If we were rational people, the evacuation of California would begin today. The destruction of Haiti by a magnitude 7.0 earthquake is not only an immense catastrophe, of Biblical proportions, for that accursed country, but is also a prophecy for California. Earthquakes do not strike only the poor. Nor are they always a surprise.
Along geological fault lines, where tectonic plates -- huge chunks of the earth's crust, floating like enormous icebergs on the molten magma of the earths interior -- grind past or into each other, the accumulation of strain and its release as earthquakes is a pretty regular process because the velocity of the plates does not change much. In California, the Pacific Ocean plate and the North American plate move past each other along the San Andreas Fault at 2.9 inches per year. Thus the best indicator yet discovered of when an earthquake will strike in the future is the frequency with which earthquakes have struck in that particular spot in the past. Along the Southern San Andreas, from Baja California northward to a point roughly midway between Los Angeles and San Francisco, the geologic record shows major earthquakes, of about magnitude 8, occurring with metronomic regularity every 150 years. The last one occurred in 1857. Do the math.
Two points about scale here: a magnitude 8 earthquake is not a little bit larger than a magnitude 7, it is ten times more powerful. And an estimate in geologic time is not going to be accurate to the hour. If I told you I'd do something in 15 minutes, and did so in 10 or in 20 minutes, you would not accuse me of inaccuracy. The fact that the LA earthquake is three years late is not significant.
In northern California, around San Francisco, the frequency of the big ones along the San Andreas is not known. The last time the city was destroyed by one was 1908, when the fault snapped along 270 miles of its length, displacing its two sides by as much as 16 feet. The tributary Hayward Fault has produced magnitude 7 quakes every 140 years, the last one having occurred in 1868. And the Hayward fault runs directly under San Francisco (the football stadium at the University of California/Berkeley straddles the fault, its two halves built separately so they can slide past each other if necessary). In 1908 the lateral movement of the plates snapped the water lines coming into the city, leaving the residents no way to fight the multiple fires, some fed by ruptured gas mains, that consumed it.
Exactly the same thing would happen today: the Hetch Hetchy aqueduct, carrying water for 2.4 million people, crosses the Hayward Fault. Official estimates of the consequences of a quake the size of the 1908 event include 5,800 people dead, 220,000 homeless, virtually all the bridges and freeways in the area destroyed and the Port of Oakland out of business for a very long time. The Port is the fourth busiest container port in the United States.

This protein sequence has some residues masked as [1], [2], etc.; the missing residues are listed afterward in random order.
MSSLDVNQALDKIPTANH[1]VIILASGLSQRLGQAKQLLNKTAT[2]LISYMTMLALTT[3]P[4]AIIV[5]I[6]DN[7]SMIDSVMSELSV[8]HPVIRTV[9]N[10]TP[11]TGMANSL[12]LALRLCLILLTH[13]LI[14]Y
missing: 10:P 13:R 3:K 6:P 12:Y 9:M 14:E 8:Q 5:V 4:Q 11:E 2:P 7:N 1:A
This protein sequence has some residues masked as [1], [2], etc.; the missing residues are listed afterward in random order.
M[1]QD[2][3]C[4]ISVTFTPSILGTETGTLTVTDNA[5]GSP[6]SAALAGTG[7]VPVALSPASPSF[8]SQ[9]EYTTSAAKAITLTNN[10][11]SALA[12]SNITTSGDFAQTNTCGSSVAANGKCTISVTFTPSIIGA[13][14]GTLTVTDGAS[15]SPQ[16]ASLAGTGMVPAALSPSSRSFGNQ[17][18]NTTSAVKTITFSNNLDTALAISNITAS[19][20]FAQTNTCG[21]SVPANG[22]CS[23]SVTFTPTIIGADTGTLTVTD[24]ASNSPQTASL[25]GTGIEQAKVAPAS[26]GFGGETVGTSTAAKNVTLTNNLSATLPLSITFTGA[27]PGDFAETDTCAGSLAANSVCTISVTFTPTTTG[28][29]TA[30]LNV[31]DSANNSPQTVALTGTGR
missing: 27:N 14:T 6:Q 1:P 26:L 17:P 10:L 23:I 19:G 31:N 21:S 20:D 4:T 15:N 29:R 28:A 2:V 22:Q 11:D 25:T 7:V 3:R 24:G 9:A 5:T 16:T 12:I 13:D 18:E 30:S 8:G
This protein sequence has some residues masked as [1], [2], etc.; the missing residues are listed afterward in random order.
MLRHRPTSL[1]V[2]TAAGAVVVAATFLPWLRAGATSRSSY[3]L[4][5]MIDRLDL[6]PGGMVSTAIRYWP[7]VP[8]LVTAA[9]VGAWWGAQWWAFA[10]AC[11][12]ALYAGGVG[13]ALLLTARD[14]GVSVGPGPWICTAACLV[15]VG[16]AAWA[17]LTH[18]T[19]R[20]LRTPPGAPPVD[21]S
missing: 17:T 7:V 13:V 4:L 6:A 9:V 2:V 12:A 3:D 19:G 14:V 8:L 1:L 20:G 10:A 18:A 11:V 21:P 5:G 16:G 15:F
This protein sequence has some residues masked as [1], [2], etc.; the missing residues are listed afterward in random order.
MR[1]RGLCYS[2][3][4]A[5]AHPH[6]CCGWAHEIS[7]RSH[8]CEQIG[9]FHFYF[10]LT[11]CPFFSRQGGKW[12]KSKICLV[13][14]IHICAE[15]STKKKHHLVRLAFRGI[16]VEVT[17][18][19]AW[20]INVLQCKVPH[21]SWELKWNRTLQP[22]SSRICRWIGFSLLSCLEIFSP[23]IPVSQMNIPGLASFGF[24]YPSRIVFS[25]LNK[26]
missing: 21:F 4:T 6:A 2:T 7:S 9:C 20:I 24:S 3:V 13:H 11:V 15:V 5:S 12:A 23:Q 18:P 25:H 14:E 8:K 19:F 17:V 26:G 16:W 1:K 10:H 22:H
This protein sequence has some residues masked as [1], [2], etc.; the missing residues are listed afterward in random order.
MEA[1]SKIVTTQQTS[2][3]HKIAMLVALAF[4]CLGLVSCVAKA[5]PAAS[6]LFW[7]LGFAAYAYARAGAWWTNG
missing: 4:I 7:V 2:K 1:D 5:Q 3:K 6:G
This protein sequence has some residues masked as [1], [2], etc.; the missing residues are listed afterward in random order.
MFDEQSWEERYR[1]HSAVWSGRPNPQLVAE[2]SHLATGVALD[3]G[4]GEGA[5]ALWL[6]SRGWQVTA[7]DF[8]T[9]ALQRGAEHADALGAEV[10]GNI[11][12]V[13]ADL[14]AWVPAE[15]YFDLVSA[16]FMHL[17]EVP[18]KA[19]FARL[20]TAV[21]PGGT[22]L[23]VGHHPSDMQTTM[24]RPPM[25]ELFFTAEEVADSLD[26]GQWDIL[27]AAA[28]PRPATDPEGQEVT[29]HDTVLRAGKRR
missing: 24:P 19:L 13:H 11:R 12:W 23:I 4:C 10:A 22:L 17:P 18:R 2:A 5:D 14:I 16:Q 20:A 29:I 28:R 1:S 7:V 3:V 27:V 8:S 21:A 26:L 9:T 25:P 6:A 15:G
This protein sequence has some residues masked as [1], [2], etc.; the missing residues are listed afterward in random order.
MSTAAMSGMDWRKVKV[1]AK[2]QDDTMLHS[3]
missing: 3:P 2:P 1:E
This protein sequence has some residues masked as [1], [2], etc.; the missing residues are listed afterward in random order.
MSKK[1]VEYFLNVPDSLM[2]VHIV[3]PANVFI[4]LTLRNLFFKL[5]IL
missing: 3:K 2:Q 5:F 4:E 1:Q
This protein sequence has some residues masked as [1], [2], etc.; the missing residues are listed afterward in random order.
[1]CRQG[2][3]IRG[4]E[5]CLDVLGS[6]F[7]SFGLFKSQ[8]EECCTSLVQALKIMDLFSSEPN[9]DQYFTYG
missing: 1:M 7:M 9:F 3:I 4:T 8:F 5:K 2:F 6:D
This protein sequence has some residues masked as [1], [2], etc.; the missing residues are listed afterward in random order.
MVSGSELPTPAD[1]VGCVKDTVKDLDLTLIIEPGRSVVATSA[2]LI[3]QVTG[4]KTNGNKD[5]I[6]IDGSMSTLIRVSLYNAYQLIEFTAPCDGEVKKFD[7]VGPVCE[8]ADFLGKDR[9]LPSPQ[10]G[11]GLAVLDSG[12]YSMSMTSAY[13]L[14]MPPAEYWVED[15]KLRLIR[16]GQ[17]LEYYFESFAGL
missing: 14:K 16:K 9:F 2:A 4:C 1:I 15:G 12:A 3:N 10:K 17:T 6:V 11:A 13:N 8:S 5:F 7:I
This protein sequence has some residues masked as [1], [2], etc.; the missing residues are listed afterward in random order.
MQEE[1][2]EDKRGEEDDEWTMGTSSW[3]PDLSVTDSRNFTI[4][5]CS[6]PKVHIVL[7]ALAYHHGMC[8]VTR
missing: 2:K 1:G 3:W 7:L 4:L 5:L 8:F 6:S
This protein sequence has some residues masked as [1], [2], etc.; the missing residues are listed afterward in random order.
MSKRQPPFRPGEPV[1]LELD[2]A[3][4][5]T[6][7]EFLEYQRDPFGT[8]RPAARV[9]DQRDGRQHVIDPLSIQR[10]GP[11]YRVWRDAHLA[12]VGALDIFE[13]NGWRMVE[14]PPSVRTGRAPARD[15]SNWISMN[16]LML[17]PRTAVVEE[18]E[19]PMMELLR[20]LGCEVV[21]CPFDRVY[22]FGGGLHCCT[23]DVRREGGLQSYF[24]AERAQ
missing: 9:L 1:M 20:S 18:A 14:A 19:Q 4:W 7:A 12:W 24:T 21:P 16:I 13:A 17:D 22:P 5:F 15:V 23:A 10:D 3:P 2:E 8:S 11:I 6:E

A magnitude 7 earthquake near Los Angeles will be much worse. The U.S. Geological Survey estimates that up to 18,000 people would die, every freeway and most railways and gas lines in the city would be destroyed, and damages would total something over $250 billion. That is ten times the death toll, and three times the damages, of Hurricane Katrina, the costliest and one of the deadliest hurricanes ever to strike America. And it would be far worse than Katrina in many more ways:
- There will be no notice, no evacuation, no boarding up of windows or shopping for supplies. Everything will be normal one minute and destroyed the next.
- More than half of the losses incurred in Katrina were insured; in the San Francisco Bay area only about 8% of homes and businesses are insured for earthquake damage.
- According to a USGS study, less than 10% of people living on and near the San Andreas have made a plan for surviving the next big earthquake, and less than half have set aside some provisions such as water, batteries, or first aid kits.
- When Katrina came ashore, it made a choice, and by choosing New Orleans spared, say, Galveston. But the earthquake that strikes Los Angeles will in no way reduce the peril to San Francisco.
Let us be clear: this is not something that might happen, these earthquakes are going to happen. The scientific consensus on this is far older, and more complete, than that on global climate change. Journalists who occasionally do a story on the impending earthquakes do not feel it necessary, in order to appear fair and balanced, to scour the warrens of academe to find someone who denies it all. And yes, geologists have long predicted that Haiti, which sits astride the boundary of the North American and Caribbean plates, was due for a magnitude 7.2 quake.
It is not only the water and gas lines going into L.A. or San Francisco that will snap in the Big One; the supply lines for everyone living west of the Mississippi River run in large part through the ports of Los Angeles, Oakland and Long Beach. For the reasons discussed in Chapters One and Five, a substantial interruption of oil and food supplies to a major chunk of the country may not be repairable. The combination of burdens – treating the casualties, housing and feeding the refugees, putting out the fires, repairing the infrastructure -- while the larger economy freezes up ever farther to the east for lack of essential supplies, could bring down the entire shaky edifice of our industrial world.
Pray for Haiti. Help Haiti. And then reflect: who will help us, on the day we confront Haiti's fate?